An award-winning filmmaker, her works have been curated, shown in festivals, and commissioned for staged theatre. Her narrative shorts have screened at Sundance, Blackstar, American Black, Pan African, Los Angeles Asian Pacific, and Urbanworld Film Festivals to name a few. As a writer, Desha explores magical realism in her feature-length and television screenplays. Her screenwriting has found support at Tribeca All Access, Film Independent, and Hedgebrook.
Most recently, Desha’s short film Covered won the Best Inspirational Film at the 2017 International Black Film Festival. In Covered, a married, Muslim woman in crisis becomes obsessed with ‘what’ is buried in her disheveled backyard only to discover that it’s not ‘what’, but ‘who’. At her breaking point, she and her husband dig it all up before day breaks.
Her short film Xin, written by and starring Tina Huang was nominated for the jury award, Best Short Narrative at the 2018 Blackstar Film Festival. Xin (“heart”, in Mandarin) is the story of a woman haunted by the ghost of her mother after having been her caregiver and watching her succumb to Atypical Parkinson’s Disease. With the help of her therapist, she tries to gain clarity on the nature of the hauntings.
Desha is a faculty member in The Department of Film & Media Studies at the University of California, Irvine. She is excited about innovative approaches to visual storytelling and the sharing of rich human stories. Desha lives in the Los Angeles area with her husband and two children.
Zeinabu irene Davis is an independent filmmaker and Professor of Communication at the University of California, San Diego. She is comfortable working in narrative, experimental, and documentary genres. Her work is passionately concerned with the depiction of women of African descent. A selection of her award-winning works includes a short drama about a young enslaved girl, Mother of the River (1996); a love story set in Afro-Ohio, A Powerful Thang (1991); and the feature documentary, Spirits of Rebellion (2016).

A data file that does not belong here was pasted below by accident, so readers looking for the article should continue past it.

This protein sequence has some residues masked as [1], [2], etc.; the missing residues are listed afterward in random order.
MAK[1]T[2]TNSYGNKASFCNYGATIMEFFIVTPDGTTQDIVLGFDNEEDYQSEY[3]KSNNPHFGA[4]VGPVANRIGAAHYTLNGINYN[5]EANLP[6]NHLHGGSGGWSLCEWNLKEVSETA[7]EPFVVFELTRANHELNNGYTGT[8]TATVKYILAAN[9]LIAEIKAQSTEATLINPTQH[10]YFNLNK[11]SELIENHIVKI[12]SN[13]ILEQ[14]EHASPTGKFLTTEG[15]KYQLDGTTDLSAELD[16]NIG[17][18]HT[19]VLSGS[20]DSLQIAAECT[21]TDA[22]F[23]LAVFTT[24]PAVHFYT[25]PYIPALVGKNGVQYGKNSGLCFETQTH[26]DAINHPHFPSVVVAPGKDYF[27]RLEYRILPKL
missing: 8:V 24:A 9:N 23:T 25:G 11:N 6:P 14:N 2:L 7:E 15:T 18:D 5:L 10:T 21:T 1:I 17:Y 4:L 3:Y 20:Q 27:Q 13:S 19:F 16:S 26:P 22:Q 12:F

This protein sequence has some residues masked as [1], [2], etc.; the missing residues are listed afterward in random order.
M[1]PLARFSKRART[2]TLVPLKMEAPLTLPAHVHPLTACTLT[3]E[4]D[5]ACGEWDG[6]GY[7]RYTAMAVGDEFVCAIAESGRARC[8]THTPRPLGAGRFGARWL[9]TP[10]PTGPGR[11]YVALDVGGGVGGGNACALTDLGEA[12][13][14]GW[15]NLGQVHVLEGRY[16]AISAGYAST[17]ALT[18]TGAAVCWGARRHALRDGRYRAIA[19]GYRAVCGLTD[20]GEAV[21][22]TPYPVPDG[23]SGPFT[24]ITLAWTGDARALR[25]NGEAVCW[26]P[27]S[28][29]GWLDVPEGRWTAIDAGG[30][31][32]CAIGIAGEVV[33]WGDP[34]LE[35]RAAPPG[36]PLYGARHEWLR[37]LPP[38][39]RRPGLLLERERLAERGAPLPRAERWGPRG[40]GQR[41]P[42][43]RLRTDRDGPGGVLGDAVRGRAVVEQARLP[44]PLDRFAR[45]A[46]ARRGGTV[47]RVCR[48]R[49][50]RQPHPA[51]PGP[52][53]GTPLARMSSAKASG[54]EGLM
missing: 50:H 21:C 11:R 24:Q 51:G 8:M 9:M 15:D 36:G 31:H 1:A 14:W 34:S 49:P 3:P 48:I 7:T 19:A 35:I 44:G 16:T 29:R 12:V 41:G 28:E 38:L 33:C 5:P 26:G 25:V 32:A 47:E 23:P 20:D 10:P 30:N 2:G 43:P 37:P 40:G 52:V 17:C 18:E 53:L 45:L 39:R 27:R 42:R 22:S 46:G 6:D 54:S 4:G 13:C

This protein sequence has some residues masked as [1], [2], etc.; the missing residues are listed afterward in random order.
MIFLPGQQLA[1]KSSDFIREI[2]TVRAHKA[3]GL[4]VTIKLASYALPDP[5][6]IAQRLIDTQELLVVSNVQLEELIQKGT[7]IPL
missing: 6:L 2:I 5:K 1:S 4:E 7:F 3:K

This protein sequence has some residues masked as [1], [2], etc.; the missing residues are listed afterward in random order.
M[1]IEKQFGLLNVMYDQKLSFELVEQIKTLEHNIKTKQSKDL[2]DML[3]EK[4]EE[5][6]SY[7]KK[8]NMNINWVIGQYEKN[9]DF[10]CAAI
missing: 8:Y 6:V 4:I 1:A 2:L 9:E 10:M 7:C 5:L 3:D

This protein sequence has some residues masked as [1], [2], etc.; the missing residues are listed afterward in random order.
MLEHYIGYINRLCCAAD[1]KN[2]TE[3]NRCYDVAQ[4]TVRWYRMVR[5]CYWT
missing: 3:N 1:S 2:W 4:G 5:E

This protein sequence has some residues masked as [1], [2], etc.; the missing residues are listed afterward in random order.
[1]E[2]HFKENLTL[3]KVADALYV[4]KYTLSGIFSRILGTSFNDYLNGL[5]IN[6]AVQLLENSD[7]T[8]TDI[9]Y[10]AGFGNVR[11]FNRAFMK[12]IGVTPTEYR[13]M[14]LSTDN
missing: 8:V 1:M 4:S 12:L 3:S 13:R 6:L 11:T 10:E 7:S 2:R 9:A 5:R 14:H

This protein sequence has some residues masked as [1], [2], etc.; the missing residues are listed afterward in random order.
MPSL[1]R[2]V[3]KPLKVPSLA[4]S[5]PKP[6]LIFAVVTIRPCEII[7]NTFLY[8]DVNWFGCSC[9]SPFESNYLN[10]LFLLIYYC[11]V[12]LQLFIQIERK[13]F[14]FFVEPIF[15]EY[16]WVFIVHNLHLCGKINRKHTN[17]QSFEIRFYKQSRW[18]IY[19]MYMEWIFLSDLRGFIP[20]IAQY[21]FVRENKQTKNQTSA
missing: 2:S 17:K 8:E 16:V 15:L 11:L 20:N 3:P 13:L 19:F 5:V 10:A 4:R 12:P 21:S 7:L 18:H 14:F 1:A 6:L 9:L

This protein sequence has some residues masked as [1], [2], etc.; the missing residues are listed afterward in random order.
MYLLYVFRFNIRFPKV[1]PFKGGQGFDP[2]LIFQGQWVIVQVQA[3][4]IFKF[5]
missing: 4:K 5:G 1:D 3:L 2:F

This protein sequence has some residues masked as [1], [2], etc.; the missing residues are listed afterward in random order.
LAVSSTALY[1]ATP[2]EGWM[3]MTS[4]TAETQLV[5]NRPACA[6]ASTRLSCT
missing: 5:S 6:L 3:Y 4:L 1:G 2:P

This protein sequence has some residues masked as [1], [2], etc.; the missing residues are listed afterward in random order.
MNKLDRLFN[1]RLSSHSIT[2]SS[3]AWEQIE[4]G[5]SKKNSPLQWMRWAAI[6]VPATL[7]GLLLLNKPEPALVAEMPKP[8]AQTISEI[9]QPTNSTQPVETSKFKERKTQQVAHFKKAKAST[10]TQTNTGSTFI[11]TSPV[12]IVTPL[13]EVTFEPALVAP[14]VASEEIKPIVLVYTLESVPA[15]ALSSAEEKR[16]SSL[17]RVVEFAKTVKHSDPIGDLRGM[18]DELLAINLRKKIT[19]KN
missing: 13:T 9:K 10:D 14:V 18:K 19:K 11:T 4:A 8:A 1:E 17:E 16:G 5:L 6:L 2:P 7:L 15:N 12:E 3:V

Her dramatic feature film entitled Compensation (1999) features two inter-related love stories that offer a view of Black Deaf culture. The film was selected for the Dramatic Competition at the 2000 Sundance Film Festival and was the winner of the Gordon Parks Award for Directing from the Independent Feature Project in 1999. Compensation garnered a two-year broadcast run on the Sundance and BlackStarz! Cable Channels. Compensation was recently featured in the Black Intimacy Film Series at MOMA in October 2017.
Her most recent release, a feature documentary work, Spirits of Rebellion: Black Cinema from UCLA has won seven awards including the prestigious “African Oscar” for Best Diaspora Feature Documentary from the African Movie Academy Awards in Nigeria and the San Diego Film Awards for Best Feature Documentary.
Zeinabu irene Davis holds an undergraduate degree from Brown University, an MA in African Studies, and an MFA from UCLA. Ms. Davis has received numerous grants and fellowships from such sources as the National Black Programming Consortium, Rockefeller Foundation, the American Film Institute, and the National Endowment for the Arts. Her works are distributed by Women Make Movies, Third World Newsreel, and Cinema Guild.